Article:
In a personal injury lawsuit, a defendant is not only responsible for paying medical bills, but also for pain and suffering, lost wages and the loss of one’s ability to enjoy life. While this seems like it can be arbitrary numbers, wrongful death lawyer Prescott, explains how one attaches a monetary amount to something so seemingly esoteric.
It seems that medical bills are rather easy to quantify as they usually have a dollar amount at the bottom. But isn’t it extremely difficult to monetize one’s pain and suffering or ability to enjoy life?
It is partially correct that medical bills are much more straightforward to prove in court, but medical bills are still not as simple and easy to prove as one might think. The defendant’s side will argue that the treatments do not relate to the accident, or that they were the wrong type of treatment or any other sort of other argument that will try to lower the medical costs that they will have to pay. Still, numbers from a hospital bill for a specific treatment are by far more hard and fast than pain, suffering and loss of one’s ability to enjoy life and work.
While pain and suffering are far more subjective, we do have means to monetize and prove damages. There are precedents set from previous cases which we refer to and also basic questions we ask to attach a price tag. The way to quantify pain and suffering, or even embarrassment, is to ask the right questions to the jury and to the plaintiff: How much would you pay me to not take away the ability for you to walk for the rest of your life? How much would you pay me so you won’t have back pain the rest of your life? How much would you pay me to not put a horrible permanent burn scar on your face?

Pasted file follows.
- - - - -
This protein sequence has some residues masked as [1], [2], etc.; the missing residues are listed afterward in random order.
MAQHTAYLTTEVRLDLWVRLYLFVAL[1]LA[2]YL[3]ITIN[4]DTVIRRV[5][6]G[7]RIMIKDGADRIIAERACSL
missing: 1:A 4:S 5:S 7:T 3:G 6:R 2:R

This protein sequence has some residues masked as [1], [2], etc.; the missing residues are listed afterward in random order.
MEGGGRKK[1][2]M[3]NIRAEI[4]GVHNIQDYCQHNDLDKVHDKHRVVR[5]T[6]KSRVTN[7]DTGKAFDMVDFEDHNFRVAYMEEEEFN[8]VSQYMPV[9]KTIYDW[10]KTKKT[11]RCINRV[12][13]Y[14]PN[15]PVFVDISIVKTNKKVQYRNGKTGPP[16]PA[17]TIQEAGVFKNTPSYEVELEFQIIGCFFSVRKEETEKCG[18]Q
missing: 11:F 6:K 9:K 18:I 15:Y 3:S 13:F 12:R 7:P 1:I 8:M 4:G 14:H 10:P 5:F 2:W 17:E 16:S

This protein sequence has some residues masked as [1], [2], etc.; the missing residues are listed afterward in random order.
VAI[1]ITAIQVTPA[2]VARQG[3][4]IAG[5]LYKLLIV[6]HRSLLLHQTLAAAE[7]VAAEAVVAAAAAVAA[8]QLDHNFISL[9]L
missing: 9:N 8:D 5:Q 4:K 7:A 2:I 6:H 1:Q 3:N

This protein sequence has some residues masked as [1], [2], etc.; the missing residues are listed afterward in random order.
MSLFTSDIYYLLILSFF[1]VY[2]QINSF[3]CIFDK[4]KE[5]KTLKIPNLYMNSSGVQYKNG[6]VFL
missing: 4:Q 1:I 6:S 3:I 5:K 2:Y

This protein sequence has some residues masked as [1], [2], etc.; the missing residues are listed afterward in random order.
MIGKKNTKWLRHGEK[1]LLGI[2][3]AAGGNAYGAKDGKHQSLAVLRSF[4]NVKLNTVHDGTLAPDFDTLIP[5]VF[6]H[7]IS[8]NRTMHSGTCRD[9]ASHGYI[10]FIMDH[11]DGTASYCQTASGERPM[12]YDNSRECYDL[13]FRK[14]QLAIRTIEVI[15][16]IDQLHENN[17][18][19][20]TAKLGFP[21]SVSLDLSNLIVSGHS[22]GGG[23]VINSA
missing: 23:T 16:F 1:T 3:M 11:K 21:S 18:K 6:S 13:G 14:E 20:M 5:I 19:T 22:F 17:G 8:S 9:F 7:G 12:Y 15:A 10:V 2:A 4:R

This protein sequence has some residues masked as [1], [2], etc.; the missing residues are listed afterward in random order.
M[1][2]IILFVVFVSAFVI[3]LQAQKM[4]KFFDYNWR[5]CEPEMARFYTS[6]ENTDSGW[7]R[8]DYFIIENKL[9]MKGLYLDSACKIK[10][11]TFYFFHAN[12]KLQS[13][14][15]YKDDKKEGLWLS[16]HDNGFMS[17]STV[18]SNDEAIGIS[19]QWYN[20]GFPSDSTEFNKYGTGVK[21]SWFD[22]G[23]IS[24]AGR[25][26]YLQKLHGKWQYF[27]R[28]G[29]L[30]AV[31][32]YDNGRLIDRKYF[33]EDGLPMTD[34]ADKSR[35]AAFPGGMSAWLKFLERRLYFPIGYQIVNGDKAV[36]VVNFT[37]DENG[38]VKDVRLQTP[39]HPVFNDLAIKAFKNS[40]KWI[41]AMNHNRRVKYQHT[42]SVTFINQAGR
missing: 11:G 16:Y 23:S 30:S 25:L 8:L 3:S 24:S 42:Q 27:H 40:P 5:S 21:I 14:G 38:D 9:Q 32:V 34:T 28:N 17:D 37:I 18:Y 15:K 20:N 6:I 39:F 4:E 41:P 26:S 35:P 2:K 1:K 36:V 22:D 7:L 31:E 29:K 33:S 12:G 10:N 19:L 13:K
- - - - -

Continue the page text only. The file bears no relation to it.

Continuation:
From there, we try to quantify it. Each case is different, of course, but we use a number of tools and experts who are professionals at this exact system who try to attach a number. They use various tools and algorithms that help them get as close to the mark as possible. There is a mortality table, which uses a variety of factors to make an estimation as to how long this person will live so we can calculate years of life expectancy. Doctors can advise the jury as to how much pain or how badly this particular injury damages a person’s ability to enjoy life. An economist might be able to calculate how much money this person might have made in the next 30 years based on his career given data he is familiar with as well as the economical climate and forecasts.
We try to quantify it as best we can. There is no exact science to this skill, but rather, it is an art. While there are certainly precedents set and experts who can advise, in the end, it is subjective and can vary vastly from case to case. The bottom line though is that I have 37 years doing personal injury law and I usually know about what a person can get for a specific injury and that is what we try to aim for. A surgical knee tends to go for $40,000 to $75,000 for example. I can usually listen to the client, get a basic understanding of the circumstances, and give a ballpark figure. If we do sign with the client, then we start getting into the details as to how much exactly we should seek in damages.
In the end though, unless we settle, which happens in probably 90% of cases, it is up to the jury to decide. Once it goes to trial, there is no right and wrong and there is no fair or unfair. Whatever the jury decides is the correct amount and that becomes the law.
Charles Flaxman is a writer for Yodle, a business directory and online advertising company. Find a Lawyer or more Law articles at Yodle Consumer Guide. Personal Injury Lawsuits: How to Value Pain and Suffering